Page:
Open 365 days a year Mon-Sat 9:30am-6:00pm | Sun 9:30am-5:30pm. Located at the Broadmoor Hotel at 1 Lake Circle Colorado Springs

      Tunis

      $9,500

      19 X 16
      23.75 X 27.5 Framed
      Oil on Canvas

      In stock


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                  b.1858 - 1930

                  Born on 28 October 1858 in Detroit, the son of a jeweler, Julius Rolshoven enrolled at the Cooper Union Art School after being rejected by the National Academy of Design in 1876. Two years later, he was at the Düsseldorf Academy under Hugo Crola (1841-1910), a portraitist. Rolshoven transferred to Munich to study under Ludwig von Löfftz, then he became one of the “Duveneck Boys” and spent a year in Venice and some time in Florence. The Detroit Institute of Arts has his Florentine Boys (1884). He moved to Paris, now with a Venetian bride, to study at the Académie Julian where his teachers were Bouguereau and Robert-Fleury. For Rolshoven, things were looking brighter and he must have felt vindicated when the works he shipped from Paris ended up on the walls of the National Academy for their annual exhibitions of 1885 and 1889. Also in 1889, Rolshoven won a second-class silver medal at the Paris Universal Exposition (though his name does not appear in the official catalogue). According to Quick (1976, p. 126), Rolshoven “conducted a popular and successful class for an international group of students.” The artist sent Hall in the Doge’s Palace, Venice (ca. 1888) and A Spanish Dancer to the World’s Columbian Exposition in Chicago, in 1893 (both lost).

                  Rolshoven moved to London in 1896, where his wife died the following year. The artist moved away to a castle near Florence called Castello del Diavolo, practiced portrait and genre painting, and continued teaching. He submitted My Great-grandmother’s Finery (unlocated) to the Exposition Universelle of 1900, which won him an Honorable Mention. A year later, he was the recipient of a bronze medal at the Pan-American Exposition in Buffalo, where two portraits and From Tuscan Wanderings, possibly a landscape, were on view. Stebbins (1982, p. 358) mentions that Rolshoven met Chase and his group of Art Students League students in Florence, in the summer of 1907.

                  Still showing aesthetic curiosity, Rolshoven ventured to Northern Africa in 1910 and later executed a series of Tunisian paintings. The University of New Mexico has his Tunisian Bedouins (see Ackerman, 1994). Rolshoven fled France during the war years (1914-18). He visited the Panama-Pacific International Exposition in 1915 where he exhibited an Italian scene. The painter remarried a year later and discovered another exotic area, Taos, New Mexico, where he set up a studio and painted Southwestern Indian themes, for which he is well known. Rolshoven was elected an associate of the Taos Society of Artists in 1917. Two years later, he revisited Florence but returned to Taos regularly until his death in New York City, on December 7, 1930. There was a certain classicism in Rolshoven’s late period, for example, Donna Tosca, exhibited at the NAD in 1926. The elegant pose brings to mind the statuesque sitters of Sir Joshua Reynolds and the tight brushwork seems to represent a new direction for a former “Duveneck Boy.”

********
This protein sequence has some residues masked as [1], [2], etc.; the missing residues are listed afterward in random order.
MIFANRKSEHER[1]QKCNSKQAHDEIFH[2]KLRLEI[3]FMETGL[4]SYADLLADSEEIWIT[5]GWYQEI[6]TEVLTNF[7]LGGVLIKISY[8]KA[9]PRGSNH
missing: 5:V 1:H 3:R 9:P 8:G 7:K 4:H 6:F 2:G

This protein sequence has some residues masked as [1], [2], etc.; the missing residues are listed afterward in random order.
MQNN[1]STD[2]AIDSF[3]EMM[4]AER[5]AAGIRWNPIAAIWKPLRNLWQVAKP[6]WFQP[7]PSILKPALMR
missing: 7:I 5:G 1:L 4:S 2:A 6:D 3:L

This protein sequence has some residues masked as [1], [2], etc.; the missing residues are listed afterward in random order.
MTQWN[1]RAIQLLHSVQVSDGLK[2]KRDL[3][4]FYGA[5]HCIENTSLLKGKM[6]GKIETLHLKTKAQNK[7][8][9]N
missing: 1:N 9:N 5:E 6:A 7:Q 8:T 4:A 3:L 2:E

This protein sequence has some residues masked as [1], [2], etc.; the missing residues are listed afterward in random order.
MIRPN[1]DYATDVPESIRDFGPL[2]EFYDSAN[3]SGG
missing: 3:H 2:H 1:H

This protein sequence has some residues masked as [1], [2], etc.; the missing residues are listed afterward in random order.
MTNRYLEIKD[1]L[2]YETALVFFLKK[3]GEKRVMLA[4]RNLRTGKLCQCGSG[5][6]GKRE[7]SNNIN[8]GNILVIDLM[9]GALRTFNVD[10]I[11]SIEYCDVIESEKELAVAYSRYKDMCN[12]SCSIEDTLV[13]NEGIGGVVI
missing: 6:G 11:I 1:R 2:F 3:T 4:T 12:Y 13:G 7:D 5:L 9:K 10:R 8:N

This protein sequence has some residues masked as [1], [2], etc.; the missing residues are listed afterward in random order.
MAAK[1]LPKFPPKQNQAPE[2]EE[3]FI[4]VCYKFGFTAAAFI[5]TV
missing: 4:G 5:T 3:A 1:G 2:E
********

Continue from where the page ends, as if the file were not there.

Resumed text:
[From the archives of AskART]

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                          To our Valued Customers

                           

                          During this time of crisis, when our lives are upended daily as new information is available, John Marzolf and the staff at the Broadmoor Galleries want to extend our heartfelt gratitude for your partnership and loyalty.  We are reminded of our strength in the community during this moment and we are truly grateful for our extended family.  We have been contacted by many of our artists, who are also concerned about our current events and they’ve decided to lower their prices during these uncertain times.  We know that as the world seems to stand, still life continues to happen - birthdays, anniversaries, Easter and Mother’s Day all will still occur and these lower prices will ease the strain at this time.  Inquire about specific pieces and Krista or Jamie will let you know the temporality lowered prices.

                          Currently, our physical locations will not be open to the public.  We hope to reopen with the Broadmoor Resort and Properties on May 22nd for Memorial Day Weekend.  Until then we plan to be fully functional through our website, social media, email, phone calls, and texts.  Explore our website’s new chat feature for immediate contact with an associate.  If you have any questions about our pieces or artists please reach out.  Our associates are able to respond to any of your inquiries and will do so promptly.

                          Gallery Directors
                          Krista Steed
                          719.577.5744
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                          Jamie Oberloh
                          719.577.5764
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                          John Marzolf
                          Owner
                          Broadmoor Galleries
                          928.231.3564
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                          John Marzolf and the Broadmoor Galleries Staff